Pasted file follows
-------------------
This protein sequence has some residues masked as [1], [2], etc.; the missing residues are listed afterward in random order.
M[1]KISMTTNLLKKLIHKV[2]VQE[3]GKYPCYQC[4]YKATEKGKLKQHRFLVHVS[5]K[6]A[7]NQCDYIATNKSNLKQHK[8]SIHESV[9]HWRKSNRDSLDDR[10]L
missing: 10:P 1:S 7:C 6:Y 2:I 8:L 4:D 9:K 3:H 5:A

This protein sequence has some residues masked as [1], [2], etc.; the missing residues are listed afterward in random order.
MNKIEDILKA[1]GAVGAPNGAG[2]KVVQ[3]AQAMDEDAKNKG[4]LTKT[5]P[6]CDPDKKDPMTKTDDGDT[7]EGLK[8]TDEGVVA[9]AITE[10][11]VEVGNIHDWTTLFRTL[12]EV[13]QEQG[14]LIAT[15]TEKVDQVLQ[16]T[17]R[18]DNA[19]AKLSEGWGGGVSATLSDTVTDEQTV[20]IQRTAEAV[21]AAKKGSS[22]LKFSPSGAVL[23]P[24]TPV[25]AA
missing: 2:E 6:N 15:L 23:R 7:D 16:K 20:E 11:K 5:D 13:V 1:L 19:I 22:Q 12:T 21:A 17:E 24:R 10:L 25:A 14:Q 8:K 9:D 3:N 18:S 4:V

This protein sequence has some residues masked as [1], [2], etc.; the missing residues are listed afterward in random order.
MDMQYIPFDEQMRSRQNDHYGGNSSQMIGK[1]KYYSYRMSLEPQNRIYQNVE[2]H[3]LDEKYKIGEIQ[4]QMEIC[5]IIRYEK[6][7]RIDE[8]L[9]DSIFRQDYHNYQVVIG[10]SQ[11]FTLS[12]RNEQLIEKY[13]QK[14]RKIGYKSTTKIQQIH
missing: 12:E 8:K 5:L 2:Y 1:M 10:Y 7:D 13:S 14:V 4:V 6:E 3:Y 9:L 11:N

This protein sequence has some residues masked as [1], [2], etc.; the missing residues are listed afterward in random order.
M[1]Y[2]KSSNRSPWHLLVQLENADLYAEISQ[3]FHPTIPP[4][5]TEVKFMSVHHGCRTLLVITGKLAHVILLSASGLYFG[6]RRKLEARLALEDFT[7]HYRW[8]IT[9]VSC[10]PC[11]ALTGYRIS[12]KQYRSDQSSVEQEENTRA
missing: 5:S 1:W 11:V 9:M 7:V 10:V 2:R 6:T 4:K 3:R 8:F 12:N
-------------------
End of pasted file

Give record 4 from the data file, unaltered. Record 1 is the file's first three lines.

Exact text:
This protein sequence has some residues masked as [1], [2], etc.; the missing residues are listed afterward in random order.
M[1]Y[2]KSSNRSPWHLLVQLENADLYAEISQ[3]FHPTIPP[4][5]TEVKFMSVHHGCRTLLVITGKLAHVILLSASGLYFG[6]RRKLEARLALEDFT[7]HYRW[8]IT[9]VSC[10]PC[11]ALTGYRIS[12]KQYRSDQSSVEQEENTRA
missing: 5:S 1:W 11:V 9:M 7:V 10:V 2:R 6:T 4:K 3:R 8:F 12:N